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User avatar
Sep 19, 2004
20292 posts
3088 upvotes
Waterloo
Chance7652 wrote:
Aug 18th, 2017 11:19 am
The earnings report for IPL wasn't even that bad. The miss was primarily due to maintenance at one of their NGL processing plants and their payout ratio was 73%. I just bought shares of IPL through the drip and they were bought at 24.56 which must be what they were trading at last ex date. I need to keep reminding myself that I'm using a buy and hold dividend growth strategy...
Fundamentals are not even relevant in this super bearish market. All my dividend ENERGY companies are lows. ENB, ENF, PPL, IPL, ALA/ALA.r, ETP, NPI, PKI
while other Dividend NON-ENERGY are pretty high CHR, CJR.B except BCE or AT&T

at 12 pm, USO/WTI is +1.7% ~$48 USD, I bet you won't see a rally in TSX Energy (I'll be happy to be wrong)
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Member
Jun 28, 2016
205 posts
91 upvotes
MrMom wrote:
Aug 18th, 2017 10:16 am
Update to: now-time-invest-oil-stocks-1616895/418/#p28113906

Just saw on Bberg TV that the premium for Brent is increasing from ~$3 closer to $4. Brent (BZV7) to WTI (CLV7) is about $3.80 atm. At the same time the WCS spread to WTI is also widening. => not supportive of Cdn producers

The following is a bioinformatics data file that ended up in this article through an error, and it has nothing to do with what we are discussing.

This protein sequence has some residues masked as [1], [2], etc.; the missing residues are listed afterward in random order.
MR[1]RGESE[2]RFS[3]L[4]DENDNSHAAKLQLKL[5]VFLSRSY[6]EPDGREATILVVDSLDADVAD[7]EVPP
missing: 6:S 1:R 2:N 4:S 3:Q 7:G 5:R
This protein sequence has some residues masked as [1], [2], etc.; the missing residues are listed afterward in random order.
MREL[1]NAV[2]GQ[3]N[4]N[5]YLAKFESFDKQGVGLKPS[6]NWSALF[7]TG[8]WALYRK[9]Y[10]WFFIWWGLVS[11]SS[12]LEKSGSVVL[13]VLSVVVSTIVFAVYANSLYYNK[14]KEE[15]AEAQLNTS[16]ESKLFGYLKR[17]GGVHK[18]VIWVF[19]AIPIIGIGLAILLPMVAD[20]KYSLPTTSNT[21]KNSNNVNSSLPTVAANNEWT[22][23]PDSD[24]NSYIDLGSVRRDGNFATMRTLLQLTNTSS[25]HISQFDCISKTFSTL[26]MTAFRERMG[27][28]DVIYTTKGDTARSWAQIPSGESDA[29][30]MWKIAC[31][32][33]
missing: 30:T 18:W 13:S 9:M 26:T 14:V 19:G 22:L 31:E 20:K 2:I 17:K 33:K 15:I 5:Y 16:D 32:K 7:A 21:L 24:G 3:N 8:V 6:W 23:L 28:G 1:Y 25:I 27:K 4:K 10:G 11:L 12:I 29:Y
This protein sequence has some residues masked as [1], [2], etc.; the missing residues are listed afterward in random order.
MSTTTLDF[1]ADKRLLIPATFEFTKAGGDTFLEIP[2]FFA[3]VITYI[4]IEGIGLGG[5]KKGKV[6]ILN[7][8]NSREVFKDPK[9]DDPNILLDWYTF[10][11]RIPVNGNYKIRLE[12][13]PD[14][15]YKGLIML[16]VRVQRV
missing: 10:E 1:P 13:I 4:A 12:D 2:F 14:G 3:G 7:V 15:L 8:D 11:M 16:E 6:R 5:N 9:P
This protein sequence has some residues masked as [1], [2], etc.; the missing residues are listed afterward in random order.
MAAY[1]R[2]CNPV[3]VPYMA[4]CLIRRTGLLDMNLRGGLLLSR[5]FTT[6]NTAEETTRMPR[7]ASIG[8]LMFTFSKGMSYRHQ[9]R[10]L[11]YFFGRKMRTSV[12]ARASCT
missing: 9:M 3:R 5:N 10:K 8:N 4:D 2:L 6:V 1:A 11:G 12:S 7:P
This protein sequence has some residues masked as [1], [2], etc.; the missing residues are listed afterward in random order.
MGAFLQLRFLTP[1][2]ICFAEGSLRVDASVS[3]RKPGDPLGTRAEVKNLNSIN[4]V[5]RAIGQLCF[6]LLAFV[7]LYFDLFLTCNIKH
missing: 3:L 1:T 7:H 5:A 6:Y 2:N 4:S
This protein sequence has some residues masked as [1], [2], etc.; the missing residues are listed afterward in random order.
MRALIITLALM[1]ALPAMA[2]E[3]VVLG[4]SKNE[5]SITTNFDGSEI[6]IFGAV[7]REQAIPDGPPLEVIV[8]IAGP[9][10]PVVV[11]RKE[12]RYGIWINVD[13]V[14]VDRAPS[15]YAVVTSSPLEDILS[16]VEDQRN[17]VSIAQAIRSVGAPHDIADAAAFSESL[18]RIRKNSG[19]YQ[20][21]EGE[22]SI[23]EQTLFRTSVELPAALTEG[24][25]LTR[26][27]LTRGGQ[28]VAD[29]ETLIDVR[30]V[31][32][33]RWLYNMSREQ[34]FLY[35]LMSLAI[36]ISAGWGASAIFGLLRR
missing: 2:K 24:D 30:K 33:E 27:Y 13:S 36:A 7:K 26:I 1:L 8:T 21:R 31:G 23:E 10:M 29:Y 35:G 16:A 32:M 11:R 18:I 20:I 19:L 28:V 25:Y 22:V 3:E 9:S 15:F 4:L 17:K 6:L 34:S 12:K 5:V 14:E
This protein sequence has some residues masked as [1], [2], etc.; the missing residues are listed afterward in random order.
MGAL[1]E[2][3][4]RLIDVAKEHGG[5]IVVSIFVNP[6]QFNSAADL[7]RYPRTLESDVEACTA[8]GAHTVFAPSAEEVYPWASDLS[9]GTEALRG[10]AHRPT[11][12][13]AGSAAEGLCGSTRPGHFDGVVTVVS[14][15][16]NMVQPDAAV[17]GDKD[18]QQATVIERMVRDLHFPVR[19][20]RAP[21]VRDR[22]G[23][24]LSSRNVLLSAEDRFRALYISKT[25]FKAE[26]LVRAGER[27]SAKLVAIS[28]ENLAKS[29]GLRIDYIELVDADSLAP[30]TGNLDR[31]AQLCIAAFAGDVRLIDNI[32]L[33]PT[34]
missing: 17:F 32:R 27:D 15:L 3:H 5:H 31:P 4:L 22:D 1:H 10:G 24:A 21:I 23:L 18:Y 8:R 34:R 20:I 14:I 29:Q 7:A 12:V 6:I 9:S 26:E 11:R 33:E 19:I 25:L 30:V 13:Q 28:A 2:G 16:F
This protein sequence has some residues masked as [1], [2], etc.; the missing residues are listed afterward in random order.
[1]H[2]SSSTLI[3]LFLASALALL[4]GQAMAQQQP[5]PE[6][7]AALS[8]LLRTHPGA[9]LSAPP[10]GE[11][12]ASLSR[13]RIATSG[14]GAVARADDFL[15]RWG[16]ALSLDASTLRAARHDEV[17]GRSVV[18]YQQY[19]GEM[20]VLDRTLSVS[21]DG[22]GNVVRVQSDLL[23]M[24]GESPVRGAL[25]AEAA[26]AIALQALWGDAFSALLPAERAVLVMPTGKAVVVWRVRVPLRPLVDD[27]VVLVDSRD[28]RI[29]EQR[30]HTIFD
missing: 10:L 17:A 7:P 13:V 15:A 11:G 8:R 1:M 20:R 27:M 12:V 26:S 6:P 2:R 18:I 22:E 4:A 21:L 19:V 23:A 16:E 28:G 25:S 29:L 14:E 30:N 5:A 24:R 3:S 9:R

Calling WCS/WTI not supportive must be some sort of joke. The differential has not been this narrow since June of 2015 and (before that) in 2012. This time last year, the differential was 18, and right now it's 11.8. That it's come up a bit from 9.7 in April just takes it from absurdly low to very low.

Today, oil is up almost 3% (I'd like to pretend it was the supportive rig count, but the move up was well underway before it came out) and the Canadian oil producers are all dead money. You should just accept that, until the market starts running on fundamentals again (and no one can say precisely when that will be, just that it will eventually happen) you're better off buying a chart and looking at voodoo like technicals than trying to make sense of very short-term oil stock price movements on the basis of fundamentals.